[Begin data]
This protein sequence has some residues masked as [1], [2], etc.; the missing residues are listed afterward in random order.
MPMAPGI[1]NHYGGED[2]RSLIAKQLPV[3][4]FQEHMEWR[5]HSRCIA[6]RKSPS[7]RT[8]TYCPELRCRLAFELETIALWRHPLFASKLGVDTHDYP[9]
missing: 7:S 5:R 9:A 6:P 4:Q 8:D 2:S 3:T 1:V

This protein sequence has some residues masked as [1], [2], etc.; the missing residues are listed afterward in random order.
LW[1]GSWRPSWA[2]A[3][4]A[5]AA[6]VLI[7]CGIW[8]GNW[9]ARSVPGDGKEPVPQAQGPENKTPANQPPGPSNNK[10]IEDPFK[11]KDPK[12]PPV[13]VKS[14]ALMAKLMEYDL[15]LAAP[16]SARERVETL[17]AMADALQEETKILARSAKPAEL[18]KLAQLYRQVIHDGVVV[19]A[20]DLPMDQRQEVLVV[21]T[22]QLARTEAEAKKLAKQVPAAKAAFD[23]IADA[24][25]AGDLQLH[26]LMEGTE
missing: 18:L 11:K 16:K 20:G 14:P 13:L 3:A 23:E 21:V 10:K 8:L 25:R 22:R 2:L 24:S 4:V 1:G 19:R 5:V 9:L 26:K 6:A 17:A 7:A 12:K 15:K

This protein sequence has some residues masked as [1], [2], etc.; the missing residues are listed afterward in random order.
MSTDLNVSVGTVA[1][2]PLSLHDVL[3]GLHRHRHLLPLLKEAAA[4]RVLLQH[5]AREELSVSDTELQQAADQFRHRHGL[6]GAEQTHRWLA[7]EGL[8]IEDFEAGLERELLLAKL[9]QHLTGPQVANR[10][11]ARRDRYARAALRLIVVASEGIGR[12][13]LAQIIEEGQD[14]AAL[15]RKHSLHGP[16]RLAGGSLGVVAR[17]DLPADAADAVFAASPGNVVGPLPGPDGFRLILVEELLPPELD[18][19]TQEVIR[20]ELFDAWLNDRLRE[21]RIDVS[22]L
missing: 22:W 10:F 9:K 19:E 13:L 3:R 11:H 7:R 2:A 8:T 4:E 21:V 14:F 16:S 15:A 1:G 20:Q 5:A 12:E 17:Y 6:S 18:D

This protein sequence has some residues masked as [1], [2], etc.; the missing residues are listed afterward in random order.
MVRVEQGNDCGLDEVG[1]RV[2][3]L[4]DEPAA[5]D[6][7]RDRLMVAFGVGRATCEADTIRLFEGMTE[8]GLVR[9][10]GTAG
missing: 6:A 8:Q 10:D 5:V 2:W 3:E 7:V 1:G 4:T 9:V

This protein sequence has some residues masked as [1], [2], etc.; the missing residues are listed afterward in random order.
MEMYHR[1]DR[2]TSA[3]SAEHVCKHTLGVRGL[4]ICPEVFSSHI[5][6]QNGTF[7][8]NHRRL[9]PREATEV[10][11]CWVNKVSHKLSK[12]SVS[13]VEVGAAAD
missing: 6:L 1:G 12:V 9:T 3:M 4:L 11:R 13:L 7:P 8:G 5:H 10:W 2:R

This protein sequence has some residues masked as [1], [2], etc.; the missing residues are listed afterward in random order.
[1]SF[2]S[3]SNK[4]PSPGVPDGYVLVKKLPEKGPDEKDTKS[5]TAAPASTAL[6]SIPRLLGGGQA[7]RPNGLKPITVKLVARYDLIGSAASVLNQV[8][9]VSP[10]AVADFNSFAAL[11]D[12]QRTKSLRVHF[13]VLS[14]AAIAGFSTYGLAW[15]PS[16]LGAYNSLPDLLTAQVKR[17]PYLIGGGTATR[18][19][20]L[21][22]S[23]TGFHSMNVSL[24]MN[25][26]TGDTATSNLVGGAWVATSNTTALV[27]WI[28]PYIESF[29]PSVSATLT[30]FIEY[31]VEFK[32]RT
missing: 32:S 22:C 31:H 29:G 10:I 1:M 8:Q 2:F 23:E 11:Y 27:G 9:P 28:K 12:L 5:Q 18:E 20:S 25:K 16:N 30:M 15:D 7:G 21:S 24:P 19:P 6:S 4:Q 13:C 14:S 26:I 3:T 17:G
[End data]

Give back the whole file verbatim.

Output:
This protein sequence has some residues masked as [1], [2], etc.; the missing residues are listed afterward in random order.
MPMAPGI[1]NHYGGED[2]RSLIAKQLPV[3][4]FQEHMEWR[5]HSRCIA[6]RKSPS[7]RT[8]TYCPELRCRLAFELETIALWRHPLFASKLGVDTHDYP[9]
missing: 7:S 5:R 9:A 6:P 4:Q 8:D 2:S 3:T 1:V

This protein sequence has some residues masked as [1], [2], etc.; the missing residues are listed afterward in random order.
LW[1]GSWRPSWA[2]A[3][4]A[5]AA[6]VLI[7]CGIW[8]GNW[9]ARSVPGDGKEPVPQAQGPENKTPANQPPGPSNNK[10]IEDPFK[11]KDPK[12]PPV[13]VKS[14]ALMAKLMEYDL[15]LAAP[16]SARERVETL[17]AMADALQEETKILARSAKPAEL[18]KLAQLYRQVIHDGVVV[19]A[20]DLPMDQRQEVLVV[21]T[22]QLARTEAEAKKLAKQVPAAKAAFD[23]IADA[24][25]AGDLQLH[26]LMEGTE
missing: 18:L 11:K 16:K 20:G 14:P 13:L 3:A 23:E 21:V 10:K 8:L 25:R 22:R 2:L 24:S 4:V 1:G 19:R 5:V 9:L 26:K 6:A 17:A 7:A 12:K 15:K

This protein sequence has some residues masked as [1], [2], etc.; the missing residues are listed afterward in random order.
MSTDLNVSVGTVA[1][2]PLSLHDVL[3]GLHRHRHLLPLLKEAAA[4]RVLLQH[5]AREELSVSDTELQQAADQFRHRHGL[6]GAEQTHRWLA[7]EGL[8]IEDFEAGLERELLLAKL[9]QHLTGPQVANR[10][11]ARRDRYARAALRLIVVASEGIGR[12][13]LAQIIEEGQD[14]AAL[15]RKHSLHGP[16]RLAGGSLGVVAR[17]DLPADAADAVFAASPGNVVGPLPGPDGFRLILVEELLPPELD[18][19]TQEVIR[20]ELFDAWLNDRLRE[21]RIDVS[22]L
missing: 22:W 10:F 9:K 19:E 13:L 3:R 11:H 7:R 2:A 8:T 4:E 21:V 14:F 16:S 15:A 1:G 20:Q 5:A 12:E 17:Y 6:S 18:D

This protein sequence has some residues masked as [1], [2], etc.; the missing residues are listed afterward in random order.
MVRVEQGNDCGLDEVG[1]RV[2][3]L[4]DEPAA[5]D[6][7]RDRLMVAFGVGRATCEADTIRLFEGMTE[8]GLVR[9][10]GTAG
missing: 6:A 8:Q 10:D 5:V 2:W 3:E 7:V 1:G 4:T 9:V

This protein sequence has some residues masked as [1], [2], etc.; the missing residues are listed afterward in random order.
MEMYHR[1]DR[2]TSA[3]SAEHVCKHTLGVRGL[4]ICPEVFSSHI[5][6]QNGTF[7][8]NHRRL[9]PREATEV[10][11]CWVNKVSHKLSK[12]SVS[13]VEVGAAAD
missing: 6:L 1:G 12:V 9:T 3:M 4:L 11:R 13:L 7:P 8:G 5:H 10:W 2:R

This protein sequence has some residues masked as [1], [2], etc.; the missing residues are listed afterward in random order.
[1]SF[2]S[3]SNK[4]PSPGVPDGYVLVKKLPEKGPDEKDTKS[5]TAAPASTAL[6]SIPRLLGGGQA[7]RPNGLKPITVKLVARYDLIGSAASVLNQV[8][9]VSP[10]AVADFNSFAAL[11]D[12]QRTKSLRVHF[13]VLS[14]AAIAGFSTYGLAW[15]PS[16]LGAYNSLPDLLTAQVKR[17]PYLIGGGTATR[18][19][20]L[21][22]S[23]TGFHSMNVSL[24]MN[25][26]TGDTATSNLVGGAWVATSNTTALV[27]WI[28]PYIESF[29]PSVSATLT[30]FIEY[31]VEFK[32]RT
missing: 32:S 22:C 31:H 29:G 10:I 1:M 8:Q 2:F 23:E 11:Y 27:G 9:P 28:K 12:L 5:Q 18:E 20:S 25:K 16:N 30:M 15:D 7:G 21:S 24:P 19:P 6:S 4:Q 13:C 14:S 26:I 3:T 17:G